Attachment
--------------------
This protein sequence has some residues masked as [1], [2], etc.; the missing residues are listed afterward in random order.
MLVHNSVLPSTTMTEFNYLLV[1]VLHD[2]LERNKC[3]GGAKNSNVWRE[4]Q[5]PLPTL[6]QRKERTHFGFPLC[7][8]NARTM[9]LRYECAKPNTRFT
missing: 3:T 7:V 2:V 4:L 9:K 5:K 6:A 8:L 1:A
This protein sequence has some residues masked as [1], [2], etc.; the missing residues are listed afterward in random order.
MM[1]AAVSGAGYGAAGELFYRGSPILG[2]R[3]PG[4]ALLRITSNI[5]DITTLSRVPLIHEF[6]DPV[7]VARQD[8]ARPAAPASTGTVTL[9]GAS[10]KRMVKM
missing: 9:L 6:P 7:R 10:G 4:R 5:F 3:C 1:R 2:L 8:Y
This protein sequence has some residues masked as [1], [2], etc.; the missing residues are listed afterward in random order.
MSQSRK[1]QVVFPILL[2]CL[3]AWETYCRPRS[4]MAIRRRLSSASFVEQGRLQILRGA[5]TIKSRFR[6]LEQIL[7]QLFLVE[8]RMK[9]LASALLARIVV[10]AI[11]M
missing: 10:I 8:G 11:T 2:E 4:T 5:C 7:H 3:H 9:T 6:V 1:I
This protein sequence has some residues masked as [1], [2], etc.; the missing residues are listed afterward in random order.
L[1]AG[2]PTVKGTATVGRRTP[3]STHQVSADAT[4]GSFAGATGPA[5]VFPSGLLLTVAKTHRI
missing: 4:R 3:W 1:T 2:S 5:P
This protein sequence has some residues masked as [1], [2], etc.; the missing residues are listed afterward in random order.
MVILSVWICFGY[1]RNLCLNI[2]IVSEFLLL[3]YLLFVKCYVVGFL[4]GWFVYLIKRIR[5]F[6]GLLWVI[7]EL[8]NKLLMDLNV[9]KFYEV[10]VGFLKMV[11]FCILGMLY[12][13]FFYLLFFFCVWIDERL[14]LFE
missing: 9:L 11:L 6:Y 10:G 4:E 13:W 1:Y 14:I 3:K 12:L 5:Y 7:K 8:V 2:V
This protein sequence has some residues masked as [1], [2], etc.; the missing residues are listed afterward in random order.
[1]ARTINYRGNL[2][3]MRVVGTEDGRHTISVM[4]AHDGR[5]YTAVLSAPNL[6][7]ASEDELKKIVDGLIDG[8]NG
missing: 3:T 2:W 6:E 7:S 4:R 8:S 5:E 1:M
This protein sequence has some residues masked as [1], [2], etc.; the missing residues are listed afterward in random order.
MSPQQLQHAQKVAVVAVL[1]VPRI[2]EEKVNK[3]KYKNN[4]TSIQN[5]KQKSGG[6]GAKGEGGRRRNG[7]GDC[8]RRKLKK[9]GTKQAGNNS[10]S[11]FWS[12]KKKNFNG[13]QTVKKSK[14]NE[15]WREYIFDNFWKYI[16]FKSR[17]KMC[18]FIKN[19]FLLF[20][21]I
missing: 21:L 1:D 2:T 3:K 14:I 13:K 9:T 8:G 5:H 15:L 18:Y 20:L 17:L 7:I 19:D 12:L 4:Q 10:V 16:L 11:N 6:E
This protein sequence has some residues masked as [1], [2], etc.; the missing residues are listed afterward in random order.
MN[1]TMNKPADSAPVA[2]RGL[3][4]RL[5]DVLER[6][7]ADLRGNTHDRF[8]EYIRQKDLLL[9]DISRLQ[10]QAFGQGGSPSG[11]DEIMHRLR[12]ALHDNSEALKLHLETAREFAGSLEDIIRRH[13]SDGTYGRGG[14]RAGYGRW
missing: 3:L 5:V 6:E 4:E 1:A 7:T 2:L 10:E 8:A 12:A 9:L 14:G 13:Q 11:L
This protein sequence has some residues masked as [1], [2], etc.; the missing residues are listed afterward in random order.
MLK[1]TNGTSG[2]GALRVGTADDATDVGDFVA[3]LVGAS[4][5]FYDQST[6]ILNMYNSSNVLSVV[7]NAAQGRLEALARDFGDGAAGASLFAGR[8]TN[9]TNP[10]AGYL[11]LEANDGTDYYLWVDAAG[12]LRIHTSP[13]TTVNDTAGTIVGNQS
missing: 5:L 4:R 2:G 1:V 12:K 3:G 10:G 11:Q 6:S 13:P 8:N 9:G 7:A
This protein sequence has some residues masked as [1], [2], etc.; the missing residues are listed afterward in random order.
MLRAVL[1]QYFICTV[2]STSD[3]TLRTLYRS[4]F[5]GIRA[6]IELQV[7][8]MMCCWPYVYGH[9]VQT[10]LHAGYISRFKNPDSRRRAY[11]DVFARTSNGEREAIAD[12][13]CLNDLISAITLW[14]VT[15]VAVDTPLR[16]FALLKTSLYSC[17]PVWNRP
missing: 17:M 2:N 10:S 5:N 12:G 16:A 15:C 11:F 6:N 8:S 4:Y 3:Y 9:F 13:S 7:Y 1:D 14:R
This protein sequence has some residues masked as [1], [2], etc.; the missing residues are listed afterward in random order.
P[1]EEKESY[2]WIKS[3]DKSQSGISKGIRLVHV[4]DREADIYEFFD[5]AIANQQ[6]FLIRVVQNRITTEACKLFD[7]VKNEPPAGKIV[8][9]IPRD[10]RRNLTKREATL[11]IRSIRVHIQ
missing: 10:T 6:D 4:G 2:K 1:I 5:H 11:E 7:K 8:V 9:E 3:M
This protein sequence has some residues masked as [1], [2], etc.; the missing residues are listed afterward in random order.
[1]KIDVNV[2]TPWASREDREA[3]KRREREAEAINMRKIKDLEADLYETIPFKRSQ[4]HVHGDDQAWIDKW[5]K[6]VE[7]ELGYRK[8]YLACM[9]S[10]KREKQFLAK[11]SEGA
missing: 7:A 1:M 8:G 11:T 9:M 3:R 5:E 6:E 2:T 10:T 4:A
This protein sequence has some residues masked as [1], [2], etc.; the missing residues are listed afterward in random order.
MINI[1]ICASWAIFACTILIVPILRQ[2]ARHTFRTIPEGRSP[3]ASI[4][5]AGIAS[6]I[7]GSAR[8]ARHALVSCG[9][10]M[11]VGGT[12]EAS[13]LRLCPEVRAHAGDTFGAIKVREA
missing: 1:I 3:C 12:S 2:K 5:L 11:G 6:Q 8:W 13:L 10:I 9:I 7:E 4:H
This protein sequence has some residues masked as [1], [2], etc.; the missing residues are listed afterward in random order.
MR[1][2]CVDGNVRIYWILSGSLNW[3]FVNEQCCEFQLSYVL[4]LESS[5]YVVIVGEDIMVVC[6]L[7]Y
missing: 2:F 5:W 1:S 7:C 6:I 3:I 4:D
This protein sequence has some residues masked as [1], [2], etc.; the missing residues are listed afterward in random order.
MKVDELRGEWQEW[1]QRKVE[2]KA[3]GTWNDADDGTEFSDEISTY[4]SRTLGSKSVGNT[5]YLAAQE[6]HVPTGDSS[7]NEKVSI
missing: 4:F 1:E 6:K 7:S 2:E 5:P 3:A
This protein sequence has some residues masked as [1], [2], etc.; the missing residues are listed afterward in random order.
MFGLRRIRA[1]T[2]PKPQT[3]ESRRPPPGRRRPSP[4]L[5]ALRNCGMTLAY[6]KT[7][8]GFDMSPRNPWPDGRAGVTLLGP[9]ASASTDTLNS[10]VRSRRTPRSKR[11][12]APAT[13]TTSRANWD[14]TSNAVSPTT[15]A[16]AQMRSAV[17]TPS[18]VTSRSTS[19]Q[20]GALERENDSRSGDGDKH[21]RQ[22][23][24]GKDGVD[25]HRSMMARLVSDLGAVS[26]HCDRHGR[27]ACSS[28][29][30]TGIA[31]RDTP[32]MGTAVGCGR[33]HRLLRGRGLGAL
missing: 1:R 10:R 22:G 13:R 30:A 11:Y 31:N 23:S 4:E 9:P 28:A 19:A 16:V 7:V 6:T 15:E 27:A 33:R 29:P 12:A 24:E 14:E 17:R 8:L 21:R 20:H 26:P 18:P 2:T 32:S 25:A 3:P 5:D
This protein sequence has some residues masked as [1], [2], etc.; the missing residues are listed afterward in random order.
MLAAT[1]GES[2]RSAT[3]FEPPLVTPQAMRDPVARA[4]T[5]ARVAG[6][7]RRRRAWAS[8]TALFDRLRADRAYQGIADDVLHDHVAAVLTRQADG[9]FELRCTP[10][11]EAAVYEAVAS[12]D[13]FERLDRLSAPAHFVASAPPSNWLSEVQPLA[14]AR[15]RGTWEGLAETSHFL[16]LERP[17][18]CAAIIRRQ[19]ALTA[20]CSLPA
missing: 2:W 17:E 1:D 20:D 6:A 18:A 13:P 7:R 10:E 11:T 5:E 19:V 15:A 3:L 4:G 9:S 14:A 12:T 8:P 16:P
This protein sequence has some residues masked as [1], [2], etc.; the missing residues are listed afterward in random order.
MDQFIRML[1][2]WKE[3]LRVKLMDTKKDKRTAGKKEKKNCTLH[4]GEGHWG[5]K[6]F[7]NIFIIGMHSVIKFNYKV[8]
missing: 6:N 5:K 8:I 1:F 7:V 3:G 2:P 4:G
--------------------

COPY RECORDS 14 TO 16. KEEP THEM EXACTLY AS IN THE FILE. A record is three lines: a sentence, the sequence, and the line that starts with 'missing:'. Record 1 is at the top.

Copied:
This protein sequence has some residues masked as [1], [2], etc.; the missing residues are listed afterward in random order.
MR[1][2]CVDGNVRIYWILSGSLNW[3]FVNEQCCEFQLSYVL[4]LESS[5]YVVIVGEDIMVVC[6]L[7]Y
missing: 2:F 5:W 1:S 7:C 6:I 3:I 4:D
This protein sequence has some residues masked as [1], [2], etc.; the missing residues are listed afterward in random order.
MKVDELRGEWQEW[1]QRKVE[2]KA[3]GTWNDADDGTEFSDEISTY[4]SRTLGSKSVGNT[5]YLAAQE[6]HVPTGDSS[7]NEKVSI
missing: 4:F 1:E 6:K 7:S 2:E 5:P 3:A
This protein sequence has some residues masked as [1], [2], etc.; the missing residues are listed afterward in random order.
MFGLRRIRA[1]T[2]PKPQT[3]ESRRPPPGRRRPSP[4]L[5]ALRNCGMTLAY[6]KT[7][8]GFDMSPRNPWPDGRAGVTLLGP[9]ASASTDTLNS[10]VRSRRTPRSKR[11][12]APAT[13]TTSRANWD[14]TSNAVSPTT[15]A[16]AQMRSAV[17]TPS[18]VTSRSTS[19]Q[20]GALERENDSRSGDGDKH[21]RQ[22][23][24]GKDGVD[25]HRSMMARLVSDLGAVS[26]HCDRHGR[27]ACSS[28][29][30]TGIA[31]RDTP[32]MGTAVGCGR[33]HRLLRGRGLGAL
missing: 1:R 10:R 22:G 13:R 30:A 11:Y 31:N 23:S 4:E 9:P 28:A 19:A 16:V 7:V 6:T 15:E 27:A 33:R 29:P 12:A 24:E 14:E 17:R 8:L 21:R 20:H 26:P 18:P 2:T 32:S 25:A 3:P 5:D